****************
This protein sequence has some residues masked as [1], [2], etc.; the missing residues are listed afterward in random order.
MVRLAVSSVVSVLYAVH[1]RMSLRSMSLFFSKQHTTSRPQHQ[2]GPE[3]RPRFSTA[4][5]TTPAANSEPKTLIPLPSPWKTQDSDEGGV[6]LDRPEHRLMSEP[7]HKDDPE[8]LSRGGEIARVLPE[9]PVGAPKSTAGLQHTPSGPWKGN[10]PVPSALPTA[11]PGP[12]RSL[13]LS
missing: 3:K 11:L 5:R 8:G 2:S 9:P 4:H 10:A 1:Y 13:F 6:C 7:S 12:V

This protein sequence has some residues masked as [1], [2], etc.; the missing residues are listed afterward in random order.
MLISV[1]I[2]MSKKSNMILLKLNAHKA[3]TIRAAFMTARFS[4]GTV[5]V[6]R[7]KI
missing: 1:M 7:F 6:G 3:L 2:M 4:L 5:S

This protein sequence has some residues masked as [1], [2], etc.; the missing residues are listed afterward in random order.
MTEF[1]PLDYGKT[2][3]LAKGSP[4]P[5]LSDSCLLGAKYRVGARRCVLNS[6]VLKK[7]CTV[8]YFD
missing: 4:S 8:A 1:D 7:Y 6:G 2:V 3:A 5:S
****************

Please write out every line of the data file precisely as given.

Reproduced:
This protein sequence has some residues masked as [1], [2], etc.; the missing residues are listed afterward in random order.
MVRLAVSSVVSVLYAVH[1]RMSLRSMSLFFSKQHTTSRPQHQ[2]GPE[3]RPRFSTA[4][5]TTPAANSEPKTLIPLPSPWKTQDSDEGGV[6]LDRPEHRLMSEP[7]HKDDPE[8]LSRGGEIARVLPE[9]PVGAPKSTAGLQHTPSGPWKGN[10]PVPSALPTA[11]PGP[12]RSL[13]LS
missing: 3:K 11:L 5:R 8:G 2:S 9:P 4:H 10:A 1:Y 13:F 6:C 7:S 12:V

This protein sequence has some residues masked as [1], [2], etc.; the missing residues are listed afterward in random order.
MLISV[1]I[2]MSKKSNMILLKLNAHKA[3]TIRAAFMTARFS[4]GTV[5]V[6]R[7]KI
missing: 1:M 7:F 6:G 3:L 2:M 4:L 5:S

This protein sequence has some residues masked as [1], [2], etc.; the missing residues are listed afterward in random order.
MTEF[1]PLDYGKT[2][3]LAKGSP[4]P[5]LSDSCLLGAKYRVGARRCVLNS[6]VLKK[7]CTV[8]YFD
missing: 4:S 8:A 1:D 7:Y 6:G 2:V 3:A 5:S